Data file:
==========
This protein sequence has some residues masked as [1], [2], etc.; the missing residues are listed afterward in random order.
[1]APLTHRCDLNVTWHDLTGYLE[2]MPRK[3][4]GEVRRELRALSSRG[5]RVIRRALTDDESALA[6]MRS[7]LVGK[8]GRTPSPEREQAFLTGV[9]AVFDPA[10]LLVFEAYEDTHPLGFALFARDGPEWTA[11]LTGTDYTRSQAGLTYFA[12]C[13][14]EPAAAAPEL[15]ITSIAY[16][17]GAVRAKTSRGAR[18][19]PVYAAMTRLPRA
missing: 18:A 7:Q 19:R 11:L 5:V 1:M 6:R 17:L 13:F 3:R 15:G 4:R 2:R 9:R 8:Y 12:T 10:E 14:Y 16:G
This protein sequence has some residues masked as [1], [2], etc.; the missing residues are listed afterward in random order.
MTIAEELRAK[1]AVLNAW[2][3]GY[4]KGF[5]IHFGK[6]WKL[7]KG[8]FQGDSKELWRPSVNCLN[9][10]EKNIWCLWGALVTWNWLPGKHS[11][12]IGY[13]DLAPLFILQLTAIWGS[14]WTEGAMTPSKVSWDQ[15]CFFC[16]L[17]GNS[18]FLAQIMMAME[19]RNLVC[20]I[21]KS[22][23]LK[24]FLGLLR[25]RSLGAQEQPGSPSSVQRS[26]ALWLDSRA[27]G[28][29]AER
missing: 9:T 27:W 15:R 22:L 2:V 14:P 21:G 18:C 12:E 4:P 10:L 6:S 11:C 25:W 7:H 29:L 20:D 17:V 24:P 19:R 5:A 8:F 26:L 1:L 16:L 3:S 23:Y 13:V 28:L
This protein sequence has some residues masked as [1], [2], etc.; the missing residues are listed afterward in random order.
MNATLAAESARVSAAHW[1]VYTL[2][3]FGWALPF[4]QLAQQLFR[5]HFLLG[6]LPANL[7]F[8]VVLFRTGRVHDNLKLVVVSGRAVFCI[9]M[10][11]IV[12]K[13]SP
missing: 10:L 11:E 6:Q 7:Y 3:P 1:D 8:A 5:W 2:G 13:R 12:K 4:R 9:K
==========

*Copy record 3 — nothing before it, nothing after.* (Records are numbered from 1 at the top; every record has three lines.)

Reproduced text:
This protein sequence has some residues masked as [1], [2], etc.; the missing residues are listed afterward in random order.
MNATLAAESARVSAAHW[1]VYTL[2][3]FGWALPF[4]QLAQQLFR[5]HFLLG[6]LPANL[7]F[8]VVLFRTGRVHDNLKLVVVSGRAVFCI[9]M[10][11]IV[12]K[13]SP
missing: 10:L 11:E 6:Q 7:Y 3:P 1:D 8:A 5:W 2:G 13:R 12:K 4:R 9:K